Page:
The wheat genome – the best thing since …

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Published on: December 4, 2012

When Anthony Hall trailed the wheat genome paper (Brenchley et al.; published on Thursday) at last week’s GARNet Tools and Technologies workshop, I knew it was excellent blog fodder. When I sat down to read the paper on Friday though, it seemed like a bad choice for a blog post. This is no restricted-access, wordy paper with obvious aspects to highlight in an accessible way; it is open access and describes the bread wheat genome, comparing it to related species concisely and clearly. However, in many ways this paper is important, even a landmark, because of what is not in it. So instead of highlighting the paper, I will attempt to explain why it was all over plant science social media and science news sites, and why it deserved far more coverage from the general media.

First, the bread wheat (Triticum aestivum) genome was, to steal a phrase from the Annals of Botany blog, the Everest of crop genomes. Sequencing it was difficult due to its enormous size. It is a hexaploid, essentially containing the genomes of three separate grass species. First of all Triticum urartu hybridized with a Sitopsis species to form tetraploid species Triticum dicoccoides, which eventually hybridized with Aegilops tauschii around 8000 years ago (for more information, see WheatBP). Both hybridization events increased the ploidy of the offspring. In 2010, the draft sequence of this huge genome was released, and analysing it must have seemed almost impossible. In the end, the genome took the team just two years to analyse – and that is what is published. It is an amazing achievement, which took a multinational team of scientists many years. The analysis showed that the genome contains 94 – 96 000 genes. The team were able to identify the parent species of many gene families and track their development over time.

Second, this work and other high profile ‘big data’ stories celebrate groundbreaking achievements in biological sciences. Sequencing technologies and analysis techniques have advanced beyond recognition since the human genome was sequenced in 2003. Many sequencing methods were used in the wheat genome project, all of which are either out of date or have been upgraded since – so sequencing more wheat genomes in a project similar to ENCODE or the 1001 Genomes project will take far less time. Similarly the computing power needed to analyse 17 gigabase-pairs of DNA sequence was unheard of in 2000, but 12 years later it is not only here, but improving. The bread wheat genome marks wheat’s entry into the ‘big science’ era.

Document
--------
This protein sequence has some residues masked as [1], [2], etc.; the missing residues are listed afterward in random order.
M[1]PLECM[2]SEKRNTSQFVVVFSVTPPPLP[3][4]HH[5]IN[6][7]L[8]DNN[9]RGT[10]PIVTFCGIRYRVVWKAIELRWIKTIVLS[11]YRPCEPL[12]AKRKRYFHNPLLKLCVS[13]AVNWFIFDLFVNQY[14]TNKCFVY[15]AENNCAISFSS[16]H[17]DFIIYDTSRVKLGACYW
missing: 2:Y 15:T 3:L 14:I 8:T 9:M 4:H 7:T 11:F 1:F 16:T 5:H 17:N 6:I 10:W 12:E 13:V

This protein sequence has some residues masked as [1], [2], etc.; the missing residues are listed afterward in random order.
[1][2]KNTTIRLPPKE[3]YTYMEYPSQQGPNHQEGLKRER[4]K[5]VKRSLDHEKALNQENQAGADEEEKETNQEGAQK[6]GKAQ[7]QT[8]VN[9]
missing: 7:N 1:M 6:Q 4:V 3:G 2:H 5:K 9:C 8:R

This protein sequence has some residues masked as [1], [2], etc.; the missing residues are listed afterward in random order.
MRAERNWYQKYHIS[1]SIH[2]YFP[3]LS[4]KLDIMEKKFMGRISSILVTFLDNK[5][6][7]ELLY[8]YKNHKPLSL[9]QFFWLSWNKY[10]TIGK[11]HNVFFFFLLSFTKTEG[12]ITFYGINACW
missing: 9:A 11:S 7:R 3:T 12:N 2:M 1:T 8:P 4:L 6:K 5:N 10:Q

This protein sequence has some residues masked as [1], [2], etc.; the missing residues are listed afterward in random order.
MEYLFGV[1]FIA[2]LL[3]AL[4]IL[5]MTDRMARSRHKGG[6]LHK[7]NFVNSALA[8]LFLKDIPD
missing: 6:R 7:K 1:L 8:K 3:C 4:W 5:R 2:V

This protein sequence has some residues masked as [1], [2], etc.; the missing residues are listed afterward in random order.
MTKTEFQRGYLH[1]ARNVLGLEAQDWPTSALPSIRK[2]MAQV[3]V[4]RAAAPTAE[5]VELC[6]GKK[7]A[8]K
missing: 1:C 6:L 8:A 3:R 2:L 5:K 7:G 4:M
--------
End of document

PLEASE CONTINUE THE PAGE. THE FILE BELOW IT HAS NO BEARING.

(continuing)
Third, and most importantly, wheat is one of the most important plants on earth. It makes up 20% of the calories consumed by humans (statistic from Brenchley et al.). When crops fail, it affects everyone. This year saw poor weather in wheat regions across the globe, leading to warnings of unprecedented rises in the price of bread in the UK. Plant scientists are working with agriculturalists to improve crops and reduce the risk of harvest failure, but a 2011 Science paper (Lobell et al., 2011) commented that in some regions, the negative effects of climate change offset the technological advances that should increase crop yields. A fully sequenced and analysed bread wheat genome is a great asset for crop scientists working on developing breeds that may, for example, be able to withstand draughts and floods, and contain higher levels of nutrients.

The wheat genome sequence is not only a triumph for crop scientists. The more information there is out there on wheat ‘omics,’ the easier it is for Arabidopsis researchers to transfer their knowledge to wheat and improve the ‘impact’ of their projects – or find out in advance that for that particular gene or process, cross-over is impossible.

The sequencing of the Arabidopsis thaliana genome was completed in 2000, causing a paradigm shift in plant research. In 2005 Bevan and Walsh published an overview of the progress made in the first five years after the annotated genome was published, including the establishment of large stocks of the gene disruption lines now taken for granted. The sequencing of the wheat genome opens up new avenues of research for crop scientists and I am looking forward to seeing the results in the coming years.

There are instructions on how to download and use the wheat genome sequence at MIPS.

Highlighted paper: Rachel Brenchley, Manuel Spannagl, Matthias Pfeifer, Gary L. A. Barker, Rosalinda D’Amore, Alexandra M. Allen, Neil McKenzie, Melissa Kramer, Arnaud Kerhornou, Dan Bolser, Suzanne Kay, Darren Waite, Martin Trick, Ian Bancroft, Yong Gu, Naxin Huo, Ming-Cheng Luo, Sunish Sehgal, Bikram Gill, Sharyar Kianian, Olin Anderson, Paul Kersey, Jan Dvorak, W. Richard McCombie, Anthony Hall, Klaus F. X. Mayer, Keith J. Edwards, Michael W. Bevan & Neil Hall (2012) Analysis of the bread wheat genome using whole-genome shotgun sequencing. Nature 491, 705–710 doi:10.1038/nature11650

Image credits: Great Harvest by MMNoergaar and Challah by ladySorrow, both via stock.xchng.

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